Ans: Different types of plans are framed by the managers at different levels which are given below:
a) Objectives: Objectives are the ends towards which the activities are directed. They are end result of every activity.
b) Strategy: A strategy is a comprehensive plan to achieve the organisational objectives.
c) Policies: Policy can be defined as organisation’s general response to a particular problem. In simple words, it is the organisation’s own way of handling the problems.
d) Procedures: Procedure can be defined as the exact manner in which an activity has to be accomplished.
e) Rules: Rules spell out special actions or non-actions of the employees. Rules are spelt out to create the environment of discipline in the organisation.
f) Programmes: Programmes are the combination of goals, policies, procedures and rules. All these plans together form a program.
g) Methods: Methods can be defined as formalized or systematic way of doing routine or repetitive jobs. The managers decide in advance the common way of doing a job.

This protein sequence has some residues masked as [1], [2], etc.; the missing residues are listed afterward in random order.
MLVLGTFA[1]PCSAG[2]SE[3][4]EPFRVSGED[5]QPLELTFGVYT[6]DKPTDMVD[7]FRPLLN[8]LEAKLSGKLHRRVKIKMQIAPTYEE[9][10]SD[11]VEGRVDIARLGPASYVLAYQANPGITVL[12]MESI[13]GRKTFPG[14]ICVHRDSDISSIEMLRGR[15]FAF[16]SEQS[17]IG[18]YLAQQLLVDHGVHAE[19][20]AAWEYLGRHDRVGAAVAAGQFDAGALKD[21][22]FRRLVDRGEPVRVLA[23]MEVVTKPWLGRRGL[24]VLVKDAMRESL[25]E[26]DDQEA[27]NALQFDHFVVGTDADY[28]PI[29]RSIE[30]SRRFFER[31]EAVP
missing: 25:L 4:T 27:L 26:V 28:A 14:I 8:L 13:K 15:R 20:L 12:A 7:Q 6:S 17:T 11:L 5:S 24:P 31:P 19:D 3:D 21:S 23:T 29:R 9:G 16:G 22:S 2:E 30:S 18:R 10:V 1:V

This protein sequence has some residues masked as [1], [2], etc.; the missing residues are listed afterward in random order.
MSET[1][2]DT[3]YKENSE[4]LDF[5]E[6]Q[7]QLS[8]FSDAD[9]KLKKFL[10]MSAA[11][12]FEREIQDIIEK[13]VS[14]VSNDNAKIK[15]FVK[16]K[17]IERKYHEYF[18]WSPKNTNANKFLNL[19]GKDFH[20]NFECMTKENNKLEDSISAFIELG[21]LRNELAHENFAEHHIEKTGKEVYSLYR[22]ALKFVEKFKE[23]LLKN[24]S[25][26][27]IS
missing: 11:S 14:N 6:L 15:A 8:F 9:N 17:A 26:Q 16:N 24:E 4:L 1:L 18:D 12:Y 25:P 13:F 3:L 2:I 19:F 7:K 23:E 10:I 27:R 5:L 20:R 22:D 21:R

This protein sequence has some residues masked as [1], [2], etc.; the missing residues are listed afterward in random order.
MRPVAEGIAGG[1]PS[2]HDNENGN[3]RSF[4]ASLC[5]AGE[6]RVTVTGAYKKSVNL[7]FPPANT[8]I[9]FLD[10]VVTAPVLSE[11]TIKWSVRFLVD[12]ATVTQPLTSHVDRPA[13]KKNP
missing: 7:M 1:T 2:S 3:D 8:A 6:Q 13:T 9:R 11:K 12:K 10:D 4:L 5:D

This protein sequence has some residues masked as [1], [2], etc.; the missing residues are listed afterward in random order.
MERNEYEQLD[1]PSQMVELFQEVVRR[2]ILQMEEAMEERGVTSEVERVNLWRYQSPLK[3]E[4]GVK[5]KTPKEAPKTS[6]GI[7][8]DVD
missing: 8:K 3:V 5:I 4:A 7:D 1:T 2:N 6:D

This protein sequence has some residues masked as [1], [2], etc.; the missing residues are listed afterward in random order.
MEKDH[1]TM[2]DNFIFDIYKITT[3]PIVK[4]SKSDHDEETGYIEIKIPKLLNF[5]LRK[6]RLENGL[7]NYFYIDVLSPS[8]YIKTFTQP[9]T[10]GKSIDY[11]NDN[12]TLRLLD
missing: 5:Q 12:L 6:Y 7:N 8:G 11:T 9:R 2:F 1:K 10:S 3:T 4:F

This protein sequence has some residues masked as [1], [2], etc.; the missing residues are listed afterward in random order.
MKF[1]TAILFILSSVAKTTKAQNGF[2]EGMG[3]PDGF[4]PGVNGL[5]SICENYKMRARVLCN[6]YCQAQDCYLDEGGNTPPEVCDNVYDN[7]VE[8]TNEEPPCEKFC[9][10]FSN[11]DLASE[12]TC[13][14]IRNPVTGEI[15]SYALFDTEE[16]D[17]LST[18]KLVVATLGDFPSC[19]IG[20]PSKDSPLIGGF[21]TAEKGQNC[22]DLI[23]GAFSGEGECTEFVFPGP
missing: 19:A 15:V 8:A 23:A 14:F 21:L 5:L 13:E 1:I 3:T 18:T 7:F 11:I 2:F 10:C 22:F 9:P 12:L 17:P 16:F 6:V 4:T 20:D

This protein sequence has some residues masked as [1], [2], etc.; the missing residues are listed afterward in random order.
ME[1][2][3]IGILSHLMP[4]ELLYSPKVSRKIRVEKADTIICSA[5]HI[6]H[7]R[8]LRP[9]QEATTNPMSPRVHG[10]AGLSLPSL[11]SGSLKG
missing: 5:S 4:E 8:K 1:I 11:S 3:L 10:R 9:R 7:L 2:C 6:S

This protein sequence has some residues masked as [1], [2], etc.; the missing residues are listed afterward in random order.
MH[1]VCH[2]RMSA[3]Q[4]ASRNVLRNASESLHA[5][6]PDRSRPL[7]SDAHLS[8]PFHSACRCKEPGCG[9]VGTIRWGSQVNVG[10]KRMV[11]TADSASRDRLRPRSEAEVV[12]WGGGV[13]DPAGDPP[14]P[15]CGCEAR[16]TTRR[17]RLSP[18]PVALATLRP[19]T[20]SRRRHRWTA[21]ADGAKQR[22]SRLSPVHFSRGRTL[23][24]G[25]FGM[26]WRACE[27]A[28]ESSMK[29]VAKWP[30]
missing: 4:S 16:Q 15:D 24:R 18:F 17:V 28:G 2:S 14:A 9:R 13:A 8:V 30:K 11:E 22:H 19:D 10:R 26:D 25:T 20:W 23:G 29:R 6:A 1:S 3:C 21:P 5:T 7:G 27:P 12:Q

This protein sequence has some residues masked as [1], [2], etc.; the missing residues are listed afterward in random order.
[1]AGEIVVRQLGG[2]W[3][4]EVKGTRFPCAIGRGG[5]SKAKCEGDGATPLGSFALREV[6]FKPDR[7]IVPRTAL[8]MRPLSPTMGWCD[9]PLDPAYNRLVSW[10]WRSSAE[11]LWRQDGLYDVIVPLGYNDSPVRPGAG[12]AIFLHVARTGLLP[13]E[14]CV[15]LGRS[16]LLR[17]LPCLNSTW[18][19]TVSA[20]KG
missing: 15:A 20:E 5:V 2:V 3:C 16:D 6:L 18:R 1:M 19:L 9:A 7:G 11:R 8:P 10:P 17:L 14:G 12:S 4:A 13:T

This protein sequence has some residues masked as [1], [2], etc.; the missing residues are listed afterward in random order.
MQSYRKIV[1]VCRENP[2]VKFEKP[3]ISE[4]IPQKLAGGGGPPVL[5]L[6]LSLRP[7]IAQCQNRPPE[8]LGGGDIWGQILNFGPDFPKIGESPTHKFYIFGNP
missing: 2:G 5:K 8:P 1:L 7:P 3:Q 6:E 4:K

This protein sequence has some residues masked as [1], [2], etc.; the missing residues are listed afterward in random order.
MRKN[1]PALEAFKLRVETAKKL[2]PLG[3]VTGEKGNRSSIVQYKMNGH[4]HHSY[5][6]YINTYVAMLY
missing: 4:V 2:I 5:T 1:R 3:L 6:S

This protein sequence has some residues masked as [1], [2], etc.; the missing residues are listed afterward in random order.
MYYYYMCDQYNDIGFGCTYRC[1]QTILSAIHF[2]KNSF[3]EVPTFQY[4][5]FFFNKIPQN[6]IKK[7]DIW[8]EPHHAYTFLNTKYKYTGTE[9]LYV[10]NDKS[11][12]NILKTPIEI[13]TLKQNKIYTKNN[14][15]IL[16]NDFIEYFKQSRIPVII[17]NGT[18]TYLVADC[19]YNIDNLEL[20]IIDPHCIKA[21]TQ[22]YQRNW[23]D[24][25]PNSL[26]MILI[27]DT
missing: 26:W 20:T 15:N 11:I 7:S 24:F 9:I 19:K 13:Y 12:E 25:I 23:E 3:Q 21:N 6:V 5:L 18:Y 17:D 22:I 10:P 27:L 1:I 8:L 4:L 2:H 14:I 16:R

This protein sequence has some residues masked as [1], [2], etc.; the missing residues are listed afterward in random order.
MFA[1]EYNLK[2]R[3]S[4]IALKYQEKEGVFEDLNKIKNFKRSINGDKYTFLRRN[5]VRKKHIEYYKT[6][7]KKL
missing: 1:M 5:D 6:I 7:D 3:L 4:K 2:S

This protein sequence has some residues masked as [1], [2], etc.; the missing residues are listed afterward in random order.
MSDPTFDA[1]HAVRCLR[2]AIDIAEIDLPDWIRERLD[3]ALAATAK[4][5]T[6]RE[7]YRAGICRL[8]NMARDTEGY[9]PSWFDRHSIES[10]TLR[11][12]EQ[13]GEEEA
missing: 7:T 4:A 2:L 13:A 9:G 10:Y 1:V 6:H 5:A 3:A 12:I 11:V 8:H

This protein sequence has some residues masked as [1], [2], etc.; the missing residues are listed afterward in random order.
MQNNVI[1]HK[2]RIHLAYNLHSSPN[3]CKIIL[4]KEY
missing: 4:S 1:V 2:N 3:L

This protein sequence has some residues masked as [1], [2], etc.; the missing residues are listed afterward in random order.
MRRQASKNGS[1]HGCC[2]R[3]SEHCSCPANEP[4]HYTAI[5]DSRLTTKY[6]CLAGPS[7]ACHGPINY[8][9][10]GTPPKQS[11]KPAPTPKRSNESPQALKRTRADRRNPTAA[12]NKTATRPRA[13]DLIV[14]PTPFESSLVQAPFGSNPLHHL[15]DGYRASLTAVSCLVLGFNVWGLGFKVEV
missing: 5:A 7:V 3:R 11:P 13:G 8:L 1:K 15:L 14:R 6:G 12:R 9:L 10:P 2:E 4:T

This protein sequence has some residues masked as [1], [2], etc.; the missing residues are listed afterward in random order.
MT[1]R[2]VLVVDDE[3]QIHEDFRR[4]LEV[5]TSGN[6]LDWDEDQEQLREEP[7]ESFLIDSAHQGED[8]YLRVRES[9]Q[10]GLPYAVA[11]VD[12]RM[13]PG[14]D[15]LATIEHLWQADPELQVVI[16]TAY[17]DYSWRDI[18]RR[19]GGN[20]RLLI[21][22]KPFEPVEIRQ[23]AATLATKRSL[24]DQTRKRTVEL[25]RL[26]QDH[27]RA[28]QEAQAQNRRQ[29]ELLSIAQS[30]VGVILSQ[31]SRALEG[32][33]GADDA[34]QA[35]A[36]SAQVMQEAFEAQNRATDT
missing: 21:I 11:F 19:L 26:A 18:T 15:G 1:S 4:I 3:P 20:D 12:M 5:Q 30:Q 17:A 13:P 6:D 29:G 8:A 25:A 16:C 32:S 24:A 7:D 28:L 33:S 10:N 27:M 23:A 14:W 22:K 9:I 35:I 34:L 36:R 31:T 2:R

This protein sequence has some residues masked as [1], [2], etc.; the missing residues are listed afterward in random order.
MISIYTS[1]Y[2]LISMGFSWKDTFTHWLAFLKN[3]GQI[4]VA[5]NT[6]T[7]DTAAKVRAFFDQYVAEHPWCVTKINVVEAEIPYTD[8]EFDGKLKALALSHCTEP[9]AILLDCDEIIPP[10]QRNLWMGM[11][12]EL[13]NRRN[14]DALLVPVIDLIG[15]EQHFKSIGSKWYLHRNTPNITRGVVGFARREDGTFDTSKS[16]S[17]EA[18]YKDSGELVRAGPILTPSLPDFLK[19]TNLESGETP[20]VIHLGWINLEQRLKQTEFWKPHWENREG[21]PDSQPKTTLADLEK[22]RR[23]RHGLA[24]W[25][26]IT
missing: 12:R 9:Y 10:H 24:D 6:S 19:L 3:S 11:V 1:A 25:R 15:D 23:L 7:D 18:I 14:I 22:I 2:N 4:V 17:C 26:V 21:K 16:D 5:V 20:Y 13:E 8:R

h) Budget: Budget is the statement of expected result expressed in numerical terms. A company prepares both financial and operational budget.
6. Distinguish between – Objectives and policies
Basis
Objectives
Policies
a)      Aim
Objectives determine the final goal of the enterprise.
Policies are framed to achieve objectives efficiently.
b)     Level of Management
Objectives are determined by the owners or the top level management.
Policies are determined by top, middle and Lower level of management.
c)      What
Objectives determine what is to be done.
Policies decide how the work is to be done.
d)     How
Objectives decide the way in which a specific job to be done.
Policies decide the procedures to be adopted for completion of the job.
7. Distinguish between Rules and methods.
Basis
Rules
Methods
1. Meaning
Rules are norms regarding behaviour of employees.